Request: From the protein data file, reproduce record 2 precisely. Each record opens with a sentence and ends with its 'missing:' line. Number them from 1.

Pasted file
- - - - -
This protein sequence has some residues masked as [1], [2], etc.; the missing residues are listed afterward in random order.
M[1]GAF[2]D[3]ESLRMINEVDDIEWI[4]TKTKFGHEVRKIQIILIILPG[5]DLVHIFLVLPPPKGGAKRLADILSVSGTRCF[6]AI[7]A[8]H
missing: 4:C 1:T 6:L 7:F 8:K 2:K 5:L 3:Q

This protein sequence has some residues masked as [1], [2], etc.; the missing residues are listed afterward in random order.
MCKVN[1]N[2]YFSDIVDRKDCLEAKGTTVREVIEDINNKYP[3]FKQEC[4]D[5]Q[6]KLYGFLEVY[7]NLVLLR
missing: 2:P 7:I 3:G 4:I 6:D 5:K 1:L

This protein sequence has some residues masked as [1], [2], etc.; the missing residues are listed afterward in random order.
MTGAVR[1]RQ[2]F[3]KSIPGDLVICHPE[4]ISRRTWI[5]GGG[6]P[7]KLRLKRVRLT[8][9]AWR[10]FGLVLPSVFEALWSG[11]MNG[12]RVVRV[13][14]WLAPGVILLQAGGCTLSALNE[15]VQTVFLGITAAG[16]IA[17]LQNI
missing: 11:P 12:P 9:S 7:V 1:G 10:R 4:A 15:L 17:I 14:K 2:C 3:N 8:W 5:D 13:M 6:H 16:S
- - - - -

This protein sequence has some residues masked as [1], [2], etc.; the missing residues are listed afterward in random order.
MCKVN[1]N[2]YFSDIVDRKDCLEAKGTTVREVIEDINNKYP[3]FKQEC[4]D[5]Q[6]KLYGFLEVY[7]NLVLLR
missing: 2:P 7:I 3:G 4:I 6:D 5:K 1:L